Brett Brohl

Dale Buss

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    Brett Brohl can’t accommodate his passion by leading merely one early-stage venture capital outfit dedicated to helping food and ag-tech entrepreneurs. So Brohl actually heads two: Techstars Farm to Fork accelerator and Bread and Butter Ventures.

    Besides zeal for what these companies are doing to help the world eat better, Brohl brings understanding and empathy to those who face the particular challenges of running fledgling outfits.

    “Most of my life I’ve been the CEO of startups,” says Brohl. “And it’s just hard. All of it is hard. There’s not one easy part. I built a couple of companies, had a little bit of success, and sold a few. I also ran one right into a brick wall; it failed completely.”

    Brett Brohl

    All photos ©Joe Treleven/TRELEVEN PHOTOGRAPHY

    Brett Brohl

    All photos ©Joe Treleven/TRELEVEN PHOTOGRAPHY

    Techstars is a global community of accelerators and mentors that helps and invests in startups in a variety of verticals and geographic markets. Its food-related accelerator is supported by Cargill and Ecolab, and Brohl is managing director of Farm to Fork. Brohl also founded and serves as managing director of Bread and Butter and runs its food tech practice.

    He’s ensconced in Minnetonka, Minn., in the metro Twin Cities, where innovative companies over the years have ranged from 3M to Cray Research, the original supercomputer maker. Dotted with food operations ranging from research labs to flour mills to butter plants, Minnesota also is home to vast and deep experience and expertise in agriculture and food.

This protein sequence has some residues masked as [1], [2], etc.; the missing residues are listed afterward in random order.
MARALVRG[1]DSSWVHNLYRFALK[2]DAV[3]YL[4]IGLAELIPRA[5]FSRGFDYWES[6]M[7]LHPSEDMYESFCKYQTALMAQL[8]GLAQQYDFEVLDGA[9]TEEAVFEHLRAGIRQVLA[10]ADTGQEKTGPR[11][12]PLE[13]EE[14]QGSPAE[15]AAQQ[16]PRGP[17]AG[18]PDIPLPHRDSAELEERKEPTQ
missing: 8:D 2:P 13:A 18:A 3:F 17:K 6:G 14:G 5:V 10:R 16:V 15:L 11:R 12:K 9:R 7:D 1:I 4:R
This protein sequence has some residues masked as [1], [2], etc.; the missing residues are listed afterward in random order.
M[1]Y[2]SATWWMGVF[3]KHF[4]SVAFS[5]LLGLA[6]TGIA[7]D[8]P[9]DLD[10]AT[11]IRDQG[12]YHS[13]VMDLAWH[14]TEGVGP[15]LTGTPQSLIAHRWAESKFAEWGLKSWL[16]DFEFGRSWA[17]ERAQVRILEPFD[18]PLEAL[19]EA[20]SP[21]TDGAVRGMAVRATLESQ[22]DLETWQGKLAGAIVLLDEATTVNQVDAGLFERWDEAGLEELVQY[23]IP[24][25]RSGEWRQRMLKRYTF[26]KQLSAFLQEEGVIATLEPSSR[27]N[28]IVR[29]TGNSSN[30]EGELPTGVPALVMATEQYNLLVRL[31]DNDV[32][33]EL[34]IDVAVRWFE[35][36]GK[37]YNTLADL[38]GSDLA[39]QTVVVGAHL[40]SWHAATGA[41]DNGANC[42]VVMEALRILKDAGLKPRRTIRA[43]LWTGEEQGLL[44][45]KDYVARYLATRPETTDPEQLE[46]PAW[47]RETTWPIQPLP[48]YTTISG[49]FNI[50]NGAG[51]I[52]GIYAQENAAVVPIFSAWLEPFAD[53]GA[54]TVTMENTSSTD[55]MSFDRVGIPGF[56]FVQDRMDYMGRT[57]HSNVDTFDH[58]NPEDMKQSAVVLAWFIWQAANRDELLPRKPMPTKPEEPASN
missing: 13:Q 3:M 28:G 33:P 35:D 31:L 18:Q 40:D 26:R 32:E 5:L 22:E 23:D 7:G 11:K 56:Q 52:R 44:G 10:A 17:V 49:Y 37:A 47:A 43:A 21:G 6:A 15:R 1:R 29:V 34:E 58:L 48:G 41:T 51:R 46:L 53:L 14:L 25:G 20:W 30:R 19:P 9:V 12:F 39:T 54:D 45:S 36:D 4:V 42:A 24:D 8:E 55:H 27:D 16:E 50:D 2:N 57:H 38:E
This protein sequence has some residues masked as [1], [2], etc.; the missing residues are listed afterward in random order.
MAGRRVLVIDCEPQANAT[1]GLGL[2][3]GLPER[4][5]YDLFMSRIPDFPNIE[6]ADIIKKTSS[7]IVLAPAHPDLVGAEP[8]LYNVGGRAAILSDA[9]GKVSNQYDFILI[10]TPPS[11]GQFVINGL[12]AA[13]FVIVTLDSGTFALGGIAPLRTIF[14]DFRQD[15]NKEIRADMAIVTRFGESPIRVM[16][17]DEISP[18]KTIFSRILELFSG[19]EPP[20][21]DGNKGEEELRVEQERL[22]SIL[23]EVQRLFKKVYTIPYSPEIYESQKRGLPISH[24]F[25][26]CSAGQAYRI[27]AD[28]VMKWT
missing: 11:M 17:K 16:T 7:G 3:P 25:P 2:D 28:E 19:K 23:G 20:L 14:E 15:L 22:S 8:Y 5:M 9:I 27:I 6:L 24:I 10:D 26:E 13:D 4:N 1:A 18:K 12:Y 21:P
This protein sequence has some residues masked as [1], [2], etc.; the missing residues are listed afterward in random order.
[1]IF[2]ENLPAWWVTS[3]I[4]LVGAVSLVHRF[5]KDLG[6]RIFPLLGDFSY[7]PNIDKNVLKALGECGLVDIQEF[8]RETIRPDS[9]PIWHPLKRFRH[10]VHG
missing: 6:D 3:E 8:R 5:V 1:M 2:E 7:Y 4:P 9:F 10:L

Brohl got there from East Coast origins, honing his startup skills as CEO of companies including ScrubSquared and BoomBoom Prints. He plunged into the Midwest through Techstars’ partnerships with Land O’Lakes and Target, and now Brohl is committed to building up the local and regional ecosystem in one of its most important industries.

    He talked with Food Technology about what makes for good entrepreneurial ventures, the future of alternatives to animal proteins, why big companies in the industry are still challenged to innovate, and more. This interview was edited for clarity and brevity.

    "If you poll every startup on the planet, No. 1 they would say the biggest challenge is people—attracting new talent and retaining people."

    Brett Brohl

    What is the central focus of your investments?

    At the core of what we do at Techstars is help founders build great businesses. At Bread and Butter, we don’t want to be just “money in” but also support those founders and help them build and grow.

    I look for the answers to two questions. One is, what are we interested in from an idea standpoint in making an investment decision? It’s really about the team and the founders. We invest in really early stages at Techstars and with our venture fund, and we’ve found that A-plus teams can take even a terrible idea and figure it out and make something great. But a C-minus team can take the best idea on the planet and flush it down the toilet. It’s all about team, team, team, product, and market traction.